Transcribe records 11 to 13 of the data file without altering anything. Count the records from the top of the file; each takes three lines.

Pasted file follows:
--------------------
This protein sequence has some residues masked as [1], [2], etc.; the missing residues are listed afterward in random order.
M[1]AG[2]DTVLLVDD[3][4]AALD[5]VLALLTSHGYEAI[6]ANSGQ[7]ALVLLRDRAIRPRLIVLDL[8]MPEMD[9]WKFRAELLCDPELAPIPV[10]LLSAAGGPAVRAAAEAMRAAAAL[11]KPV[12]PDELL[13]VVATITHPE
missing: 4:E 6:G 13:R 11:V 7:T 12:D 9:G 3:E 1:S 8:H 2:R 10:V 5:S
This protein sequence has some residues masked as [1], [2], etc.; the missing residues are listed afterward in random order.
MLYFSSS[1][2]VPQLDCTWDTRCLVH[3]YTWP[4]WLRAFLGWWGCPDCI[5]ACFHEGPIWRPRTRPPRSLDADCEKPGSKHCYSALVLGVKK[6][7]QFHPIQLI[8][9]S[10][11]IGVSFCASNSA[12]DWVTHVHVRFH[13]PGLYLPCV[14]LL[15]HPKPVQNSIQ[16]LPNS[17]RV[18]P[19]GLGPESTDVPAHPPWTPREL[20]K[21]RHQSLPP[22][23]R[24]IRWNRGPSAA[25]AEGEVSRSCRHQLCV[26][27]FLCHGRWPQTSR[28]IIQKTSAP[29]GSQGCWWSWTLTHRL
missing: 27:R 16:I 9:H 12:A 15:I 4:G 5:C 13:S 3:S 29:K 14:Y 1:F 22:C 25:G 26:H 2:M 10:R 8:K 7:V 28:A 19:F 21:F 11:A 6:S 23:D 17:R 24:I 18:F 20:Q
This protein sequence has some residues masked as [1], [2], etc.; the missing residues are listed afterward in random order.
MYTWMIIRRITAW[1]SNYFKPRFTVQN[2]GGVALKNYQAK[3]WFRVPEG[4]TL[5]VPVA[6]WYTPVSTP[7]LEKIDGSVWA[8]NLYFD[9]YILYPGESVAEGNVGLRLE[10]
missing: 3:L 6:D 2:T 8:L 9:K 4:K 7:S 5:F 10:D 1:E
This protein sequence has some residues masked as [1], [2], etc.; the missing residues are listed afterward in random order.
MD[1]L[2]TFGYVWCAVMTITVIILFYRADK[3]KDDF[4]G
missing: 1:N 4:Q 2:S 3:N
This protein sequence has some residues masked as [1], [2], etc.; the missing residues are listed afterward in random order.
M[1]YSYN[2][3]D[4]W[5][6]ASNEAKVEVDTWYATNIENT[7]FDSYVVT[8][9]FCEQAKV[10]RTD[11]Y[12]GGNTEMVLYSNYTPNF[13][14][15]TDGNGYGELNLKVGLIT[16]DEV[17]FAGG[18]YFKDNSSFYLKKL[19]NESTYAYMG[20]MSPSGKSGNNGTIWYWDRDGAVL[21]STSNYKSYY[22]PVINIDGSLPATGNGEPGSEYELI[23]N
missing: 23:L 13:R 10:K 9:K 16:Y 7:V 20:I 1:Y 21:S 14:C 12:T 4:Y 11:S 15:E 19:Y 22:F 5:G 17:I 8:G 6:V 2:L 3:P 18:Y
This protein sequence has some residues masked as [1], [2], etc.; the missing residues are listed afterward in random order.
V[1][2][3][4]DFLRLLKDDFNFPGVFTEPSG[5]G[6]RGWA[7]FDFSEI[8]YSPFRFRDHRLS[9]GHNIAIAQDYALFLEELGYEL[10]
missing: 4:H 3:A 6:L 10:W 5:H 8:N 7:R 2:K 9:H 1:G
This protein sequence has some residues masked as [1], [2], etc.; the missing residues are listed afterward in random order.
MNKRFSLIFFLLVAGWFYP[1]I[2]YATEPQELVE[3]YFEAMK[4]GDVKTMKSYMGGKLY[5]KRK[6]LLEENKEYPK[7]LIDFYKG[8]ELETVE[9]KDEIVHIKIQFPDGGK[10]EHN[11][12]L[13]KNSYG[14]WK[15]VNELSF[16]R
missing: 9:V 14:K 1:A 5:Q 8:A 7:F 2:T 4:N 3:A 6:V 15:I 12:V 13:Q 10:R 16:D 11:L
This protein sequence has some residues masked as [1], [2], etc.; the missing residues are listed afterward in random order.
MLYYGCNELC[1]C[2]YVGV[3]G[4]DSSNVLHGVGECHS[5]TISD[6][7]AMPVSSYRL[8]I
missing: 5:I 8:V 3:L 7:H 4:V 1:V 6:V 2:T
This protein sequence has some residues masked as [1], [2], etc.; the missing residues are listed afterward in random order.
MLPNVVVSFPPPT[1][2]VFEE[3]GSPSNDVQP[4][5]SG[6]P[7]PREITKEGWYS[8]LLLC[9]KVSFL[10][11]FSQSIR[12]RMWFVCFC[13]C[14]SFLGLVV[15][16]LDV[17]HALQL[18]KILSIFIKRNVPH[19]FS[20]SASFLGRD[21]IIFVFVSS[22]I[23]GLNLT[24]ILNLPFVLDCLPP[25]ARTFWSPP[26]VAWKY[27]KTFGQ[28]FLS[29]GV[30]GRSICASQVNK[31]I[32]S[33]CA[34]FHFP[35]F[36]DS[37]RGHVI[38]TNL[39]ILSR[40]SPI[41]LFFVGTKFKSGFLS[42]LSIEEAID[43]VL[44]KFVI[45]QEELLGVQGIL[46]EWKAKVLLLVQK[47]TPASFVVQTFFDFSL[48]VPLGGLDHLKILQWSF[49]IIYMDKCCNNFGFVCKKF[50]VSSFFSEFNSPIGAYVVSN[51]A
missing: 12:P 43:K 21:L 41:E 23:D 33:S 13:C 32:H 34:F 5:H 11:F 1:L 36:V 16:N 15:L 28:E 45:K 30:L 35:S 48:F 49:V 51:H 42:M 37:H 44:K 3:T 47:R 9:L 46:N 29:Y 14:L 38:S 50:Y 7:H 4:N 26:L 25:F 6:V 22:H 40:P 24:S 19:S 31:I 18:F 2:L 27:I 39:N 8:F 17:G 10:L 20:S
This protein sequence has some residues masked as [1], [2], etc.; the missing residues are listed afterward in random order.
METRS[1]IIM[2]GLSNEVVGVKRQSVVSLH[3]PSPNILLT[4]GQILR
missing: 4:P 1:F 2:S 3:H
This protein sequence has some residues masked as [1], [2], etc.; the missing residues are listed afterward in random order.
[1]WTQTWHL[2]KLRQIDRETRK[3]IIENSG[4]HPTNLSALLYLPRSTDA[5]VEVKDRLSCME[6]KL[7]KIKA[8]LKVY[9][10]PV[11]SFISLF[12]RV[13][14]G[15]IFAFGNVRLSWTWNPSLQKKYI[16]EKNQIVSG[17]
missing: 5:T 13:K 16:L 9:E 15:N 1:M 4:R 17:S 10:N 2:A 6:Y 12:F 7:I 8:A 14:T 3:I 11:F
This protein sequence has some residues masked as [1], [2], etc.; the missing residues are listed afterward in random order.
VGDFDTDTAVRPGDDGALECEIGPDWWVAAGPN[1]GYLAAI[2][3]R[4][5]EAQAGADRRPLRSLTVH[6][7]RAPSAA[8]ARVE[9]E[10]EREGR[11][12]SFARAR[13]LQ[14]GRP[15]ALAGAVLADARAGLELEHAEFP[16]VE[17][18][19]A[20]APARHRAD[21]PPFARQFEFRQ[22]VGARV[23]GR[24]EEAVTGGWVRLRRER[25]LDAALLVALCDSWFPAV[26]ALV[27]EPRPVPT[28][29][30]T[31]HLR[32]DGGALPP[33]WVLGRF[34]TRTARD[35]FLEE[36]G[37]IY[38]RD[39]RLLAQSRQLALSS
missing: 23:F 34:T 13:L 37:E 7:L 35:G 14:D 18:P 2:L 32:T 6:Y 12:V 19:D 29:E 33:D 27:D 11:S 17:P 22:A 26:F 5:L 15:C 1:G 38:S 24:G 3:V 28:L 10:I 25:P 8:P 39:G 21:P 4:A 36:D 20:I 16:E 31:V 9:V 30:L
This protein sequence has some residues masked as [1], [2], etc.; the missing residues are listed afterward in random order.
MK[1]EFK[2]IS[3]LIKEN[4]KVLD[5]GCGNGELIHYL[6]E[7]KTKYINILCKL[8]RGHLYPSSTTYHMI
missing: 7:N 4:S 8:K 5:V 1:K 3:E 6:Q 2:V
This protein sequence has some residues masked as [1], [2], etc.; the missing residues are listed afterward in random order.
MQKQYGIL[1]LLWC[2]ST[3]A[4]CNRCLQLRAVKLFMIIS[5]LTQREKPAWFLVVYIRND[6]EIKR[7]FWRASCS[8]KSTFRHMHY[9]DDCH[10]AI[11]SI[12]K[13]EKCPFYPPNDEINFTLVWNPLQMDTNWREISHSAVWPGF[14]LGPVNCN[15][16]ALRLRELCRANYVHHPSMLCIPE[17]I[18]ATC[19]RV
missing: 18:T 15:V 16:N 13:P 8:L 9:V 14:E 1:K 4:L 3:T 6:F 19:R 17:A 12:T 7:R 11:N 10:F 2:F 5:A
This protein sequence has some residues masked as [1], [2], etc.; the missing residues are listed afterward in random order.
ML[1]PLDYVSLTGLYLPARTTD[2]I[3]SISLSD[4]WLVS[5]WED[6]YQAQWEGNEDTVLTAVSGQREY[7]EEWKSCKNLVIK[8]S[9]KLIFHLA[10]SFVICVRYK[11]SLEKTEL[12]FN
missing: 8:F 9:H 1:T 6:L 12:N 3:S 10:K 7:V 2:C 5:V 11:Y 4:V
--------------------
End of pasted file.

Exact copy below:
This protein sequence has some residues masked as [1], [2], etc.; the missing residues are listed afterward in random order.
[1]WTQTWHL[2]KLRQIDRETRK[3]IIENSG[4]HPTNLSALLYLPRSTDA[5]VEVKDRLSCME[6]KL[7]KIKA[8]LKVY[9][10]PV[11]SFISLF[12]RV[13][14]G[15]IFAFGNVRLSWTWNPSLQKKYI[16]EKNQIVSG[17]
missing: 5:T 13:K 16:L 9:E 15:N 1:M 4:R 17:S 10:N 2:A 6:Y 12:F 7:I 8:A 14:T 3:I 11:F
This protein sequence has some residues masked as [1], [2], etc.; the missing residues are listed afterward in random order.
VGDFDTDTAVRPGDDGALECEIGPDWWVAAGPN[1]GYLAAI[2][3]R[4][5]EAQAGADRRPLRSLTVH[6][7]RAPSAA[8]ARVE[9]E[10]EREGR[11][12]SFARAR[13]LQ[14]GRP[15]ALAGAVLADARAGLELEHAEFP[16]VE[17][18][19]A[20]APARHRAD[21]PPFARQFEFRQ[22]VGARV[23]GR[24]EEAVTGGWVRLRRER[25]LDAALLVALCDSWFPAV[26]ALV[27]EPRPVPT[28][29][30]T[31]HLR[32]DGGALPP[33]WVLGRF[34]TRTARD[35]FLEE[36]G[37]IY[38]RD[39]RLLAQSRQLALSS
missing: 23:F 34:T 13:L 37:E 7:L 35:G 14:D 18:P 2:L 32:T 6:Y 12:V 19:D 29:E 33:D 27:D 11:S 17:P 22:A 26:F 5:L 15:C 1:G 38:S 24:G 3:V 28:L 10:I 25:P 8:P 39:G 21:P 4:A 36:D 20:I 16:E 31:V 9:V 30:L
This protein sequence has some residues masked as [1], [2], etc.; the missing residues are listed afterward in random order.
MK[1]EFK[2]IS[3]LIKEN[4]KVLD[5]GCGNGELIHYL[6]E[7]KTKYINILCKL[8]RGHLYPSSTTYHMI
missing: 7:N 4:S 8:K 5:V 1:K 3:E 6:Q 2:V